Antique Wooden Chairs

Terry Hurley
Antique lyre chair

The subject of antique wooden chairs encompasses a vast array of styles, shapes and designs that spans centuries of workmanship throughout several continents. Since such a vast and varied subject cannot be covered in one article, this article explores the question of when a wooden chair is considered an antique and American wooden chair styles from the Victorian era.

When Is a Wooden Chair an Antique?

For decades people involved in the field of antiques have disagreed on how old a piece of furniture has to be for it to be considered an antique. For many people, the year a chair was made is not the defining factor of whether or not it is an antique. The age is considered a subjective matter. Generally, a piece of furniture is loosely defined as being an antique if it has special value due to its age. This is especially true for furniture pieces that have embellishments or elements illustrating various types of fine artistry.

According to the United States government, an antique must be at least 100 years old. Have you ever wondered where that time frame originated? It is from the United States Smoot-Hawley Tariff Act of 1930. In the Tariff Act antiques were defined as ornamental objects or works of art produced before 1830. The originators of the Tariff Act did not choose the year 1830 because it was 100 years before the Tariff Act was written. They chose it because it was the beginning of mas produced, machine-made items in the United States. Prior to 1830 furniture and other objects were crafted by hand.

Yet there are a number of other viewpoints of when a wooden chair is considered an antique, for instance:

  • Dealers of fine antiques consider pieces to be antique when they are 150 years old or older.
  • General antique dealers and shop owners consider items to be antique when they are 50 years old or older.
  • Demographically people from the West may tell you that if a piece of furniture came to the West in a covered wagon, it is an antique. People living in the southern states often gauge the age of antiques by the year the Civil War began. Some easterners may say that an antique is Queen Anne or earlier while others might say Victorian or before.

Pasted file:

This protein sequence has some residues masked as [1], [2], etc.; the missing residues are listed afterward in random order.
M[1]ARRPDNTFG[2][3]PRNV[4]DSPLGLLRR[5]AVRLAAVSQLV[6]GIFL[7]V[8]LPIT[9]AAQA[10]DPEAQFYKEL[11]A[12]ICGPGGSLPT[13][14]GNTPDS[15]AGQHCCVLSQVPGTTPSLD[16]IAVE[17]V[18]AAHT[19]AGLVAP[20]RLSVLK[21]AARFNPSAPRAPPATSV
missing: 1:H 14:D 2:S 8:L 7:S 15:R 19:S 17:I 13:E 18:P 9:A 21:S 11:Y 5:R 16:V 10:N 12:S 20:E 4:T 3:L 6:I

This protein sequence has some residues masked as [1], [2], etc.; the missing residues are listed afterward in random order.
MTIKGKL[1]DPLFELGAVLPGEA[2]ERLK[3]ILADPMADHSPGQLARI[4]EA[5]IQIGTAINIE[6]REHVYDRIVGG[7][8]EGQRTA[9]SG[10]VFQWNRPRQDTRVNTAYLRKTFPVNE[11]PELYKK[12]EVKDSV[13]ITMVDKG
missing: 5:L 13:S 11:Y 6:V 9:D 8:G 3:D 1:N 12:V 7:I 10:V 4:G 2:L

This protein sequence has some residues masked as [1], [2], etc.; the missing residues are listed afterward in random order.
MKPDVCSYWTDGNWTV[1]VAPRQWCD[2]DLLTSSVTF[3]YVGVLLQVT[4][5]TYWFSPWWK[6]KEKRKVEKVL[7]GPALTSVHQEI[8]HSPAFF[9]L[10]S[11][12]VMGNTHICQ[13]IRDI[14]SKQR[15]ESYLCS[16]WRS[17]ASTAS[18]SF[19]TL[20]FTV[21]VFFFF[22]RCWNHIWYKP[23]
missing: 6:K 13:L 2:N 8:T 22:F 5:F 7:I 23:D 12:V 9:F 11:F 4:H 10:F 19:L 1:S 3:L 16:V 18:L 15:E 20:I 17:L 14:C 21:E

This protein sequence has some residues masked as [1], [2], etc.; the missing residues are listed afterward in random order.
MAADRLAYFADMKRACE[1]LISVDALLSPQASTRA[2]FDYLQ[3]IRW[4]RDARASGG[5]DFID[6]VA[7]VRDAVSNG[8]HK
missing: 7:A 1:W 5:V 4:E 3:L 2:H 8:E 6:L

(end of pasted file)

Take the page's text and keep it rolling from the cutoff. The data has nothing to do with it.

In reality, most of the antique chairs in the general marketplace today are from the mid 1800s to the mid 1900s. Often older wooden chairs are available at fine antique stores and auctions.

Antique Wooden Chairs of the Victorian Era

Furniture made during the reign of Queen Victoria, 1837-1901, is called Victorian Era. Pieces made during these years include both hand-crafted and mass-produced pieces. Hand-crafted pieces were made in small furniture shops by designers of the time that include:

  • John Henry Belter
  • R.J. Horner
  • George Hunzinger
  • Alexander Roux
  • Allen and Brother
  • Merklen Brothers
  • Herter Brothers
  • Charles Eastlake

Although many of the craftsmen did not sign or put a stamp or label on their works, some did. For example, George Hunzinger typically put a stamp or label on all of his furniture, such as this exquisite 1870 wooden armchair by George Hunzinger. The unusual chair has design elements of both the Moorish and Renaissance revival.

During the Victorian era many different wooden chair types and styles emerged. While walnut was commonly used on most chairs, rosewood was favored for high end chairs. Several of the more popular chair styles of the Victorian era include revival styles of earlier times. These include:

  • Gothic - circa 1830 -1860
  • Victorian Rocco or Louis XV - circa 1840 -1865
  • Victorian Jacobean - circa 1870s
  • Renaissance Victorian and Louis XVI - circa 1860 -1890
  • Eastlake - circa 1880-1900
  • Aesthetic Movement - circa 1180-1900

Additional wooden chair styles popular during the Victorian era include:

  • Hitchcock chair
  • Morris chair
  • Bentwood chair
  • Platform rocker
  • Track rocker
  • Sleepy Hollow rocker
  • Lincoln rocker

Jenny Lind Furniture

Named after a famous opera singer of the times, circa 1850-1865, mass-produced spool turned furniture was called Jenny Lind. The word "spool" refers to the turning of a straight piece of wood creating a look resembling a row of sewing machine spools. Bonny Neiman Antiques offers a Jenny Lind walnut corner spool chair. Jenny Lind chairs were usually made of birch or maple. They were generally stained or painted a dark color to resemble black walnut and rosewood.


As the 1800s drew to a close, the styles of antique wooden chairs of the Victorian era were replaced with chair designs of the Arts and Crafts Movement including stylized Art Nouveau chairs, the simple style of wooden Mission chairs and the clean lines of wood chairs made by L & LG Stickley.

Antique Wooden Chairs